By KECIA BAL
The (Johnstown) Tribune-Democrat
JOHNSTOWN, Pa. (AP) _ In a year, visitors to the Johnstown Flood Museum could have an unlikely tour guide:?the Rev. David Beale, who was instrumental in recovery efforts during the 1889 flood.
Organizers showed concepts last week for interactive, multi-media experiences that could be included in a refurbished museum, a $2 million effort that is part of the Johnstown Area Heritage Association’s $4.3 million capital campaign.
One idea, developed by Concurrent Technologies Corp., would bring historical characters to life through digital technology. Museum visitors could download an app to experience another, digital dimension of local history.
Augmented reality would blend real artifacts and buildings with historic images and scenes, and new exhibits also could feature virtual reality, where high-tech goggles could allow visitors to experience history, disconnected visually from the present day, according to Dave Luciew, senior interactive designer and developer at CTC.
“We’ve been working with JAHA?for about three years now,” he said. “We thought, wouldn’t it be cool if you could engage with the past?”
At a reception in the museum Thursday, association President Richard Burkert said that updating the flood museum building and 26-year-old exhibits is essential to the overall vision of the capital campaign.
“A successful community has a strong sense of place,” he said.
“It’s important that we tell this story right. The flood was a defining event.”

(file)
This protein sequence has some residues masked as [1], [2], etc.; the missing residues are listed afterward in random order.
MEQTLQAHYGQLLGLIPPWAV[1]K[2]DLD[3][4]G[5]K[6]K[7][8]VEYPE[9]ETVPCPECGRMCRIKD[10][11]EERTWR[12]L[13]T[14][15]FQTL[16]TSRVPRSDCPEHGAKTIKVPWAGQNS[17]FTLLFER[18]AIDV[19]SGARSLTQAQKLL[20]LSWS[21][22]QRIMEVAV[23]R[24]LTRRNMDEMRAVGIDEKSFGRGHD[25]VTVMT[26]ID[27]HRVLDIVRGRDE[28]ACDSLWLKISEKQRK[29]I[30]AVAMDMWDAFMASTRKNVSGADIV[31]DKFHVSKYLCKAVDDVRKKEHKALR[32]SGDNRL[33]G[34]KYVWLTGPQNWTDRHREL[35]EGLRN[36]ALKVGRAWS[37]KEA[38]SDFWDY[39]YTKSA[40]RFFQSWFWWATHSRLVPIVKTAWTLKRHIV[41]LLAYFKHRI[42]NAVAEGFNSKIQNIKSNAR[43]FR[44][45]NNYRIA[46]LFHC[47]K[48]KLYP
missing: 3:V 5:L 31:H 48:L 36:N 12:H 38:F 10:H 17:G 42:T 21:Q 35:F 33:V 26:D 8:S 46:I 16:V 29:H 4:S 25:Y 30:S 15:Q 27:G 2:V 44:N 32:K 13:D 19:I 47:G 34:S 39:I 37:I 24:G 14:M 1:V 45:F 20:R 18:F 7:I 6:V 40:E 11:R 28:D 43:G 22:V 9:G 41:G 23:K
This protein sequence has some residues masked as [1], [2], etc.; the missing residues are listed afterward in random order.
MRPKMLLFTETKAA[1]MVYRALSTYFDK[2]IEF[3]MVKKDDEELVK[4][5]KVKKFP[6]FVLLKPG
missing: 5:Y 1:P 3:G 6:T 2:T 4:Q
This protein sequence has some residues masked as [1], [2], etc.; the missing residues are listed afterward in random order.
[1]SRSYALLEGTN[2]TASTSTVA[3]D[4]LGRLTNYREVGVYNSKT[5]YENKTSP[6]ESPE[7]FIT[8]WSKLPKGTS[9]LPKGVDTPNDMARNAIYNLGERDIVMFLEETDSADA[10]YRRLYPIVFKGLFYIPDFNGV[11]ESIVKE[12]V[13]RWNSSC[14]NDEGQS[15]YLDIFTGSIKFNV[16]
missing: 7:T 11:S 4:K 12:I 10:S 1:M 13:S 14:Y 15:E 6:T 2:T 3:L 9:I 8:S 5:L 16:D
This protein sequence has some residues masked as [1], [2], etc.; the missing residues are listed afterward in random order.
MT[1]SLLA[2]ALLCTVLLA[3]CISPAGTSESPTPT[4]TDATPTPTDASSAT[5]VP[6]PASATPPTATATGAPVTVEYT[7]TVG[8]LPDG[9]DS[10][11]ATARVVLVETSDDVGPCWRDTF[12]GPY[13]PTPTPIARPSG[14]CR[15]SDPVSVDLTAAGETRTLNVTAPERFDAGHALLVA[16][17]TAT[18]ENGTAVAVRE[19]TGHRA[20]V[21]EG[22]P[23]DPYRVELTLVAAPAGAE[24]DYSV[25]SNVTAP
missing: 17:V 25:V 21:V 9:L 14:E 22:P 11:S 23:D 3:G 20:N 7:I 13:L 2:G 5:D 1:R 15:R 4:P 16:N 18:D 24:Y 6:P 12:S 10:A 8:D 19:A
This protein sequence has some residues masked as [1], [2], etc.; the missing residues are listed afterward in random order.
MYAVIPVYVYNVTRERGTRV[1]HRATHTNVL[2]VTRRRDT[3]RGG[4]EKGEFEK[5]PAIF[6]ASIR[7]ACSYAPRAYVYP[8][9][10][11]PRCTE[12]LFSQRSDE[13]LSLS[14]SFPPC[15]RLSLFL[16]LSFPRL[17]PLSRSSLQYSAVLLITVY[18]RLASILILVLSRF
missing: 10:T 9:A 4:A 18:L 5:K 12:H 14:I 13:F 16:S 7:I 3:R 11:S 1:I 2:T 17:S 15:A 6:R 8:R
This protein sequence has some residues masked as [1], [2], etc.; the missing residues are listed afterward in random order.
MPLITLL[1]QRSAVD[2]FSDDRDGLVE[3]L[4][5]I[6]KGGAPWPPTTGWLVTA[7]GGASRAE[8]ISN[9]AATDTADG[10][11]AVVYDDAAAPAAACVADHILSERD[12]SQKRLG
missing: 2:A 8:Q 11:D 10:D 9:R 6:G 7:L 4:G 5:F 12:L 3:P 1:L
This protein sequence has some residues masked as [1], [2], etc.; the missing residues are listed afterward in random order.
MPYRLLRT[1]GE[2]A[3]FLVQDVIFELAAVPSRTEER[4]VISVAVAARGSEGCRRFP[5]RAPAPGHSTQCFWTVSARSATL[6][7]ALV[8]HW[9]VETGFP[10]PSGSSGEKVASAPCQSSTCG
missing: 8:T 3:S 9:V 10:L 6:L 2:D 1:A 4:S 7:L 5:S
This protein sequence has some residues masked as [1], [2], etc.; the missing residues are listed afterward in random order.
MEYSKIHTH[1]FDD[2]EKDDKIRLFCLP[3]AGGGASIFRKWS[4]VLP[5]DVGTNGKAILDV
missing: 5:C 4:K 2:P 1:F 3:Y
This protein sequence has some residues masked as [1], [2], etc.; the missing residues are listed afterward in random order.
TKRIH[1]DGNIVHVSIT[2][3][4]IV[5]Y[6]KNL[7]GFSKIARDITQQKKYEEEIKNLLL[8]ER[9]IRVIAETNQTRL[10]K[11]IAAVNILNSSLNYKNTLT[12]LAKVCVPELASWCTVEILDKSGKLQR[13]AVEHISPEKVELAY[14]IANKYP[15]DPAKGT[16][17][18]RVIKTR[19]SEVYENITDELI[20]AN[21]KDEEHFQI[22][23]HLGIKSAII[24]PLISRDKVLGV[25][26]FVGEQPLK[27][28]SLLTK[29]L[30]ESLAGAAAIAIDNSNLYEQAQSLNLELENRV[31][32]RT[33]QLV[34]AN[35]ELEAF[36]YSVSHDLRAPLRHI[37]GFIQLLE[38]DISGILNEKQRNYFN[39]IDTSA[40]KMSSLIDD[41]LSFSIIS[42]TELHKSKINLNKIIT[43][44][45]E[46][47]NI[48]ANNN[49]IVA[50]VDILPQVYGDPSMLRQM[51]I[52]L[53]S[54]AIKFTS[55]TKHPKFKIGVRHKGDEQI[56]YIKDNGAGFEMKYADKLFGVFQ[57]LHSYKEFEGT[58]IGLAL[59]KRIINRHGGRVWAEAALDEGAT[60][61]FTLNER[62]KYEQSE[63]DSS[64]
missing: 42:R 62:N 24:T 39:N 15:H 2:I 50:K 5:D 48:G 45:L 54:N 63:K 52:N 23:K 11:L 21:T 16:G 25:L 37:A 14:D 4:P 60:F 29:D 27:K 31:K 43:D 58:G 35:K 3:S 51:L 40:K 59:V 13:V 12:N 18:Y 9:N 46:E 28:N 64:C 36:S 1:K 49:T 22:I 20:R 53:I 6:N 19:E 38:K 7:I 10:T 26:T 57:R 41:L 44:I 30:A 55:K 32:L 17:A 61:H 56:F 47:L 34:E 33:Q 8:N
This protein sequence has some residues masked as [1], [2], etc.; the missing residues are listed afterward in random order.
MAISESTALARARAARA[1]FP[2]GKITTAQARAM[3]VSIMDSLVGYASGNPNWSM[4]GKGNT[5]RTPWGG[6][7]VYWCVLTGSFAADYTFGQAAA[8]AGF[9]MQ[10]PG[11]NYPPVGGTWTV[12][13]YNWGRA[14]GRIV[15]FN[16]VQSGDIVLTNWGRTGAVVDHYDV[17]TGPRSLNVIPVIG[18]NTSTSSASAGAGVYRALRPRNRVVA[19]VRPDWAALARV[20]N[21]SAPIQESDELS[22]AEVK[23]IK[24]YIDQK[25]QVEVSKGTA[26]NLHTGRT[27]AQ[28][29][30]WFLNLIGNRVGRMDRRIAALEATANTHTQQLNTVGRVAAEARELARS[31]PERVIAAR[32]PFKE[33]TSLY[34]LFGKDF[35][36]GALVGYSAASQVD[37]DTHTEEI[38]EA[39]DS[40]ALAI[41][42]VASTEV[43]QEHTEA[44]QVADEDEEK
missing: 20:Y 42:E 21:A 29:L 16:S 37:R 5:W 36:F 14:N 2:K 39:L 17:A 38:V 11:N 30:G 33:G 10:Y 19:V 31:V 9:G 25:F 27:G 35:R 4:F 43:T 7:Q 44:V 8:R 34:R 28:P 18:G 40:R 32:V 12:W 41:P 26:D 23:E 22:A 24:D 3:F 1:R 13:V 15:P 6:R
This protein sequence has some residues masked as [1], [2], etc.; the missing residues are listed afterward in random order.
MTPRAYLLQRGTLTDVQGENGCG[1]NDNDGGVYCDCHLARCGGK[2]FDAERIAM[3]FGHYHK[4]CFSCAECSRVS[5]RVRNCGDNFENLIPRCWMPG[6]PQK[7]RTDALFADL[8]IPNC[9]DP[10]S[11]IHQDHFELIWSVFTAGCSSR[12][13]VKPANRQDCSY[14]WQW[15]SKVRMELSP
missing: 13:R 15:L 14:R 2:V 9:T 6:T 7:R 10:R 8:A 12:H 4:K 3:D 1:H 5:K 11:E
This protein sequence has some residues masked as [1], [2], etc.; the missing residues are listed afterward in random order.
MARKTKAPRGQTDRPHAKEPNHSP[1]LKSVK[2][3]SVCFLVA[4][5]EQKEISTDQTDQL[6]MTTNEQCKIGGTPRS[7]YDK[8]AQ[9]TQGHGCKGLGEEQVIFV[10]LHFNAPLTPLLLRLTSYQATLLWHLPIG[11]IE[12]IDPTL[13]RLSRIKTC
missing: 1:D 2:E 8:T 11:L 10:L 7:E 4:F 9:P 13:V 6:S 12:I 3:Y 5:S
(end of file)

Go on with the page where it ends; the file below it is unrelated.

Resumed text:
So far, campaign organizers have raised $1.2 million for the museum, including a $750,000 Richard King Mellon Foundation grant. The updates would include architectural and infrastructure rehabilitation. CJL Engineering also would bring the building to LEED compliance.
“We expect this to be a very energy efficient building,” Burkert said. “We see this project as a real investment in cultural tourism.”
Organizers also unveiled initial concepts for recreating the exhibit experience, including redesigning exhibit sequences to encourage more visitors to experience more of the museum and the city’s story, such as the Academy Award-winning documentary “The Johnstown Flood.”
Exhibit spaces would be designed to be easy to update, architect Paul Rosenblatt said.
Rosenblatt, founding principal of Pittsburgh-based Springboard Design and adjunct professor of architecture at Carnegie Mellon University, has been a longtime partner in heritage association projects.
“It would draw people upstairs first, to see the film, and then they would progress down to the main level to interact with an updated map and enjoy other exhibitions_ interactive, not static,” he said.
The goal is to have the new exhibit open in January 2016, organizers said.
The improvements are a piece of a bigger drive to spur economic development and community revitalization, CTC President Ed Sheehan said.
“We’re all committed to seeing Johnstown be a successful,” he said.
“And that’s a `when,’ not an `if.’ “